John Hurrell – 26 August, 2019
Tan's exuberant endorsement seems to point to colour as a symbol for raw emotion that in its happiness clouds over the functionality of prosaic items, merging or blending them into the cause. Their identity changes. Individuality and utilisation dissolves and morphs into a wider community entity that has long term aims.
Yuk King Tan
Crisis of the Ordinary
21 August - 7 September 2019
It is many years since Yuk King Tan last had a solo show in Auckland—she used to be represented by Sue Crockford—so this Starkwhite presentation of three installations and a video is a welcome event.
Two of these large works involve thread wound around objects (or glued on to craggy forms) placed on the walls and then left cascading down to the floor, often to become intermingled and tangled—a method she is well known for. The other is a curtain made of translucent plastic cable-ties and handcuffs, interlocking black and white nylon loops commonly used by police and military as restraining devices.
The Crisis of the Ordinary wall work is a colourful celebration of the prodemocracy protests being held in Hong Kong (where the artist lives) and elsewhere. It is a theme she has often explored in the past, particularly in Wellington in 2005. The associated (now ‘disguised’) objects—such as gasmasks, batons, handcuffs, loudhailers, periscopes, drones, helmets, water bottles, cameras, canisters and books—are placed on forty small white shelves projecting out from the wall. The horizontal bands of varied colour suggest multiplicity and with their delicately descending vertical single threads, have considerable visual impact, while the entangled threads on the floor suggest a monism where police and protestors blend—and opposing binaries collapse.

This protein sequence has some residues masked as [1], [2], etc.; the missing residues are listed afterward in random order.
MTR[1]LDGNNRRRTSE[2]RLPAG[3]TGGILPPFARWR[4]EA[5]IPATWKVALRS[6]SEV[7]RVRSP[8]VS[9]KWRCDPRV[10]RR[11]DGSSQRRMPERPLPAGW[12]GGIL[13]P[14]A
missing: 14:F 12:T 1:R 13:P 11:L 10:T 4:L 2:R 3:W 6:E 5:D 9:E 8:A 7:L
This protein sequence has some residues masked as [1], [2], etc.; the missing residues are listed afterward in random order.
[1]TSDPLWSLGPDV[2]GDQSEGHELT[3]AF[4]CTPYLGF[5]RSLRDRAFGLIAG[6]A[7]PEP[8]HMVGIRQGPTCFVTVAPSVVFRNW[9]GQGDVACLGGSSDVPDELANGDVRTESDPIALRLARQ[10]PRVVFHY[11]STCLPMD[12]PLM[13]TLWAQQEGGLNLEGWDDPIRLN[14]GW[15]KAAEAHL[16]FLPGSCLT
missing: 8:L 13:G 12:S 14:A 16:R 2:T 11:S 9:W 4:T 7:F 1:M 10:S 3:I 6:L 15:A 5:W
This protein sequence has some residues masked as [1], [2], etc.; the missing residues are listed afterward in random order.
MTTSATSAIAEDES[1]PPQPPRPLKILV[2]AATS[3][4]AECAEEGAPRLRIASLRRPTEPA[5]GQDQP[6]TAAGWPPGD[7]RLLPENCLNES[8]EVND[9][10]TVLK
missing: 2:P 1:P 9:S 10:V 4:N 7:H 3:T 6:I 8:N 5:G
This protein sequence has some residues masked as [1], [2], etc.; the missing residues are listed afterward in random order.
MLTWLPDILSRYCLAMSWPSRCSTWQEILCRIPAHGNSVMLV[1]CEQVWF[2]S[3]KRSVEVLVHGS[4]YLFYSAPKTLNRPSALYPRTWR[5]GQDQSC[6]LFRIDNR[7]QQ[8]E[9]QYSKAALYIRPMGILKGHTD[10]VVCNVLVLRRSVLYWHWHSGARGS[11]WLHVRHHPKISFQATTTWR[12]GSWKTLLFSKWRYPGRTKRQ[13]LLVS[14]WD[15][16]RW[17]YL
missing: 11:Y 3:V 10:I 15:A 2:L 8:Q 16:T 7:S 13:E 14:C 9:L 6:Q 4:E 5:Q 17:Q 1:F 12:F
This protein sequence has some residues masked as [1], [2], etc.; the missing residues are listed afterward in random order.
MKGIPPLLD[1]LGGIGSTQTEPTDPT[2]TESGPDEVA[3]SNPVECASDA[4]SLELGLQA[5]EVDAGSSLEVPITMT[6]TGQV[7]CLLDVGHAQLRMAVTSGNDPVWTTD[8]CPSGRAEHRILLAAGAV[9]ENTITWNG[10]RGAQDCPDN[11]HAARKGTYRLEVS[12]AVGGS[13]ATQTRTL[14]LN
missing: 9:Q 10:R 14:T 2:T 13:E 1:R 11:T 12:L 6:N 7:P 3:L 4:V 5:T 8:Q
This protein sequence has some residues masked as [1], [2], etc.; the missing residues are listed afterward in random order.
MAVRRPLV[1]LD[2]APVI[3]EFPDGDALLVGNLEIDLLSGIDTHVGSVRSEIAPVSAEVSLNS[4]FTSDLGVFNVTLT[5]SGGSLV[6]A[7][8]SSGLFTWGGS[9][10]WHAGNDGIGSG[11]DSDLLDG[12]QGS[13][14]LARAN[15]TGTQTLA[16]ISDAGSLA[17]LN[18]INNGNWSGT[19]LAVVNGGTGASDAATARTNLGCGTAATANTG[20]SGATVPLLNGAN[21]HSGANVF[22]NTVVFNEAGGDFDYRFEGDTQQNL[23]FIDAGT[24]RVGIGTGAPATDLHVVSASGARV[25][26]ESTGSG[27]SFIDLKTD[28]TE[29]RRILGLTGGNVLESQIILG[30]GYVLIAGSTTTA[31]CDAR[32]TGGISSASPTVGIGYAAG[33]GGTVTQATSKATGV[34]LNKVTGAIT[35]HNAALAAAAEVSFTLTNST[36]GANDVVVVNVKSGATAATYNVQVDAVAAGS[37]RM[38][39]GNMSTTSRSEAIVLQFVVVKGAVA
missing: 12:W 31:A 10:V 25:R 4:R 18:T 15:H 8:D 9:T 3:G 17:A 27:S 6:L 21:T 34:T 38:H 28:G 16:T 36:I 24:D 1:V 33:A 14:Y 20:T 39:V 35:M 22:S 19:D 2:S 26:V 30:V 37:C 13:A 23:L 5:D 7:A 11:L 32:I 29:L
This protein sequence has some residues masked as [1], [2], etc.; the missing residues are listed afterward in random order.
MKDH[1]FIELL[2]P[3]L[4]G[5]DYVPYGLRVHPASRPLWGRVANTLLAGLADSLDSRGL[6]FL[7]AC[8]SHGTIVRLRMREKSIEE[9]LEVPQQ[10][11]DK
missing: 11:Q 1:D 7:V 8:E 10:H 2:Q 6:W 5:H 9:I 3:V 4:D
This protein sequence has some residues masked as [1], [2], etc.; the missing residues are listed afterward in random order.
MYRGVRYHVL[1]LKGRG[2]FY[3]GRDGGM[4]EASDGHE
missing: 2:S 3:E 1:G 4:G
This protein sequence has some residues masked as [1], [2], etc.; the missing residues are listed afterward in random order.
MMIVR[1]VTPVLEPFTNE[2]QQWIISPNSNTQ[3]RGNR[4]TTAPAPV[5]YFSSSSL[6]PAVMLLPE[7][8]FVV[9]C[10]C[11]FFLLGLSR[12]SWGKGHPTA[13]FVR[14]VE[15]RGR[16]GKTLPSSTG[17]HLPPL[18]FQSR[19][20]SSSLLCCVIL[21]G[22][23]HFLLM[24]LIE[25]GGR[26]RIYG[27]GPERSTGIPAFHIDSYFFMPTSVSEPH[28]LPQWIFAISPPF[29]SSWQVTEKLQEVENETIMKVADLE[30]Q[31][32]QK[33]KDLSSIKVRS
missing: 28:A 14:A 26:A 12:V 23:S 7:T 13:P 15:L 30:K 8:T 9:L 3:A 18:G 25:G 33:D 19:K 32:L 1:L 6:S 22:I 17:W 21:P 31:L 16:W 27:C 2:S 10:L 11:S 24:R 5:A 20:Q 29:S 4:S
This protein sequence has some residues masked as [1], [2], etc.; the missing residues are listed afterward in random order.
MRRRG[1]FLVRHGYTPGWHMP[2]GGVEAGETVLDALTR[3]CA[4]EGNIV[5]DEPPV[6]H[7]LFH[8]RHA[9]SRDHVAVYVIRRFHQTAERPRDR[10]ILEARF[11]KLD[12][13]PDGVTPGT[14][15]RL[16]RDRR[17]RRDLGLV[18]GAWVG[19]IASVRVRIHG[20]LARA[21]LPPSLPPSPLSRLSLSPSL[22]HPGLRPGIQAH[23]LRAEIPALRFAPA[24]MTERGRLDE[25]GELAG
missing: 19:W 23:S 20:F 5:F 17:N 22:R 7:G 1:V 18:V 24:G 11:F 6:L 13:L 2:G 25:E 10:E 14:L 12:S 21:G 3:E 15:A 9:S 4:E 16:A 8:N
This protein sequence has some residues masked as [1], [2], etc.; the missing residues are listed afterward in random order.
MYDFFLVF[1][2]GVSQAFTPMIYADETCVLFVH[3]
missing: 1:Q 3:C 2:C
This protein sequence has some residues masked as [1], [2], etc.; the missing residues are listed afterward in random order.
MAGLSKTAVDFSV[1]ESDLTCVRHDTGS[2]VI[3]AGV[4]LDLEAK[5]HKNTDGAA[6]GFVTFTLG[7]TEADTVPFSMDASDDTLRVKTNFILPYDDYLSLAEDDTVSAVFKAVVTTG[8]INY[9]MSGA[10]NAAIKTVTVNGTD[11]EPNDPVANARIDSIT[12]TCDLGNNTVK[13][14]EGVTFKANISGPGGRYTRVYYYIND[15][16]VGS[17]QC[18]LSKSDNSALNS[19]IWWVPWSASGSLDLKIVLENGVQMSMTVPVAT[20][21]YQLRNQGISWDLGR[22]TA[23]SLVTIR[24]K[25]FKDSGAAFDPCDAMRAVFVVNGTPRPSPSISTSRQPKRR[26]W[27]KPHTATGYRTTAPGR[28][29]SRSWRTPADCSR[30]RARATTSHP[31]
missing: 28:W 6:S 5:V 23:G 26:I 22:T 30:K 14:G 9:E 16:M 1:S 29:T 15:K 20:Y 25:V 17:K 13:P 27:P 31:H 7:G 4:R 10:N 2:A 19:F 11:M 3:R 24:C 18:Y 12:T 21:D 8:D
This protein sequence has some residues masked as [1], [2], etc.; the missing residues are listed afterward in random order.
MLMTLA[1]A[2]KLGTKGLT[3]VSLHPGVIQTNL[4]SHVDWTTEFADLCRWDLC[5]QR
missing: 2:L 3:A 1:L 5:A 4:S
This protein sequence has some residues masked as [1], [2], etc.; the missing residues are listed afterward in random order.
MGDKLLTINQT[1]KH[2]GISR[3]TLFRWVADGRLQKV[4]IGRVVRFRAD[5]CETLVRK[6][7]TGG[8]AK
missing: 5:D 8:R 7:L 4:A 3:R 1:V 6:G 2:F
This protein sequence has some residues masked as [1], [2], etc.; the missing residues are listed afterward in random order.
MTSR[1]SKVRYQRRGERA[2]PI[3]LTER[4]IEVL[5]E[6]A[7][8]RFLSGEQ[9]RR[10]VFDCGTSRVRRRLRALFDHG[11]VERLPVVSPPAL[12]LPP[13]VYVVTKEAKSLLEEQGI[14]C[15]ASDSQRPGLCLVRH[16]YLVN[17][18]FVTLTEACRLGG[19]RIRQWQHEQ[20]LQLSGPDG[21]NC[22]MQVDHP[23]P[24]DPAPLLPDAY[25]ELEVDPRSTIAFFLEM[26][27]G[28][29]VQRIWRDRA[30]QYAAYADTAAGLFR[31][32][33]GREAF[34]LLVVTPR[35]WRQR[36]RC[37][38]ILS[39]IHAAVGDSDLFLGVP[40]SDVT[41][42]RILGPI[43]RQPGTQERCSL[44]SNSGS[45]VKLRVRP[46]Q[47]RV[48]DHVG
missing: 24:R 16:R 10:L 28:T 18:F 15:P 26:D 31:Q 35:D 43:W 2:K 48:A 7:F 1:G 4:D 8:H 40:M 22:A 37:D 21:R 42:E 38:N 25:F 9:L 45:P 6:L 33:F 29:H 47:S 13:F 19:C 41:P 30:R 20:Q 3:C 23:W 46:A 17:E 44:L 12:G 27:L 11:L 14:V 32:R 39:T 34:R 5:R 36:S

Tan‘s exuberant endorsement seems to point to colour as a symbol for raw emotion that in its happiness clouds over the functionality of prosaic items, merging or blending them into the cause. Their identity changes. Individuality and utilisation dissolves and morphs into a wider community entity that has long term aims.
Eternity Screen—the zip tie and plastic handcuffs curtain—is much much creepier, a symbol for repression and authoritarian control—the power of the police state. Its sinister mood is a vivid contrast. Yet this is a beautifully constructed barrier that is easy to look through and has all of the patterned intricacy and infused light of a latticed Muslim screen. With its methodical grid and undulating arabesques, it is gorgeous and terrifying as well.
Yuk King Tan‘s Nine Mountains is an image of nine crystalline peaks that seem to have white rivers pouring down their sides (like Judy Darragh’s wonderfully dubious ‘milk’ posters of the mid-nineties) tumbling to the floor only to then spread out. They have that angular prismatic feel so typical of Chinese representation of mountain tops in scroll paintings. However the overall effect is calming, through the gently descending rhythms and gradual attainment of horizontality. Their chromatic understatement induces relaxation.
This is a carefully organised exhibition where the three main works shunt you through contrasting moods: joyful exhilaration; fear; and serenity. You feel jostled and slightly battered about. This is a skilful well-orchestrated manipulation aimed at a New Zealand audience, not say a Chinese one—for the emotional impact of colour is culture-specific. Red is usually the single colour she focusses on; this time it is white. In China white is associated with death, but here it is linked with stillness and quiet. So different.